She committed some moral transgressions, and when the news of this came out, it resulted in her getting barred from the Texas correctional system. The scandal made the news and was profoundly humiliating to Catherine. In speaking to groups about her work before then, she would sometimes try to spark empathy for prisoners by rhetorically asking, “What would it be like if you were known for the worst thing you ever did in your life?” With the scandal, now she felt outed and branded by her own worst failure. What was left for her?
She started over again. She went to New York and founded a new organization called Defy Ventures, a year-long program that teaches ex-cons how to start their own businesses. She understands her clients better now, and they accept her better too. Defy Ventures is enabling her to defy the power of her past mistakes to determine her future.
Just like individuals, organizations also go through generosity-induced transformation. They receive an ROI on their giving too.
In the case of nonprofits, generosity is their raison d’être. Generosity is, or ought to be, the dominant gene in their DNA strand. Being involved with the people they are helping keeps them hewing closely to their mission.
Similarly, in the special case of those nonprofits called churches, generosity keeps them well rounded and well grounded. Like the two beams of the cross, they don’t operate just in the vertical dimension of worship and obedience to God but also in the horizontal dimension of loving and serving people. My pastor friend Jim Hall pointed out to me that the Christian church’s founder Himself created these two axes to focus the church’s attention (Matthew 22:37-38). This is what matters:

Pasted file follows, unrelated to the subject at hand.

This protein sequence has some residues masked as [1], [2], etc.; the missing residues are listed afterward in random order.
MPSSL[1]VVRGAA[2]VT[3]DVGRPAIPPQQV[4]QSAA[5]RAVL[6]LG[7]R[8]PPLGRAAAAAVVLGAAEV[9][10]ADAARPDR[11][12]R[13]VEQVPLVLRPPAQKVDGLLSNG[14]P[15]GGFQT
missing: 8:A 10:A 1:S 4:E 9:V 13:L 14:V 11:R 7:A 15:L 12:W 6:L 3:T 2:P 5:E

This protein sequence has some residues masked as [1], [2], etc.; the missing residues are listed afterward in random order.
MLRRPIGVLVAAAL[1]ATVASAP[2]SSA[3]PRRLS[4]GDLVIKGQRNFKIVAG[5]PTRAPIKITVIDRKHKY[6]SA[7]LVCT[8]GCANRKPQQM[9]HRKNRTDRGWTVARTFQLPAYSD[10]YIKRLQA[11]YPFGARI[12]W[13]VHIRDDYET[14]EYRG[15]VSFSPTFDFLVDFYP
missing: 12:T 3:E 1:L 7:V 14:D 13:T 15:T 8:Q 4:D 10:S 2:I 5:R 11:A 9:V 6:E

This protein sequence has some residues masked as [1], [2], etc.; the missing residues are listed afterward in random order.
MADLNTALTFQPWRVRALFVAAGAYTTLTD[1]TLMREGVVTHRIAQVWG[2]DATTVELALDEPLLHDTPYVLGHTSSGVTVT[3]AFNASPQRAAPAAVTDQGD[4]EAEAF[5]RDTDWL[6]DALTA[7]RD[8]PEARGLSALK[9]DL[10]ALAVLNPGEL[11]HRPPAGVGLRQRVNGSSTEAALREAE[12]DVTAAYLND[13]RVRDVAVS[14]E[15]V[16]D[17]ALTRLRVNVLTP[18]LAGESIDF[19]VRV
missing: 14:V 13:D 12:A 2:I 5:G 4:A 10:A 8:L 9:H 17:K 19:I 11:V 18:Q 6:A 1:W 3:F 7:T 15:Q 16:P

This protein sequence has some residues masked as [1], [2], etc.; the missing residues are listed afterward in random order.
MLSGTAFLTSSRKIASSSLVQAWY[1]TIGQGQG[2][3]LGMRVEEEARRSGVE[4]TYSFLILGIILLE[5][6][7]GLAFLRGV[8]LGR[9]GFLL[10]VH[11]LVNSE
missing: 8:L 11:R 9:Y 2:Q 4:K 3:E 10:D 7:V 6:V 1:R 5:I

• First Commandment: “Love the Lord your God with all your heart and with all your soul and with all your mind.”
• Second Commandment: “Love your neighbor as yourself.”
Jesus modeled the pattern by living and ministering among the poor. (In fact, He was one of them.) After He left the scene, deacons were quickly appointed alongside the apostles to oversee a feeding program for poor widows. The apostle Paul later collected funds among the Gentile churches of the Mediterranean for famine victims in Judea—an early example of a “cause.” And it was in this context that he said, “Whoever sows generously will also reap generously” (2 Corinthians 9:6), as clear an affirmation as you could wish for the blowback of goodness in the business of generosity.
The Christian church from the very beginning has been involved in practical service. To the extent that it is recovering this vision in the new era of generosity, while holding on to the Jesus orientation that makes its contribution to the needs of the world unique, the church is becoming more like what it has always been meant to be. Service to others is in fact an imperative for all churches, large and small, liturgical and casual, wealthy and poor, urban and rural, contemporary and traditional. And with the clamor for generosity that’s getting noisier by the day in our society, it’s no wonder that growing churches today are ones that are serving with passion, innovation, and effectiveness in Jesus’ name.
Like churches and other nonprofits, for-profit companies also see some measure of transformation coming out of their generosity efforts. If their corporate giving programs are seen in the community, they make good neighbors. If their cause marketing really makes sense as marketing, they earn favorable publicity, attract top talent, and score new sales. If their sustainability measures are successful, they conserve resources and set themselves up for long-term profitability. If they are fully integrated and organic in generosity, then they will become a good place to work.
But beyond all that, getting involved in social work alongside moneymaking has a way of changing a company’s culture. The work seems to matter more, motivating employees. The attitude of service spreads to internal customers as well as external ones. The hard edge of business gets worn away and its impersonal nature becomes humanized.
Every organization ought to hold within its conscience the weight of using its footprint and leverage and brand to bring redemption and transformation. That might feel like a stretch to some, but it really isn’t. It’s simply the way of the business of generosity.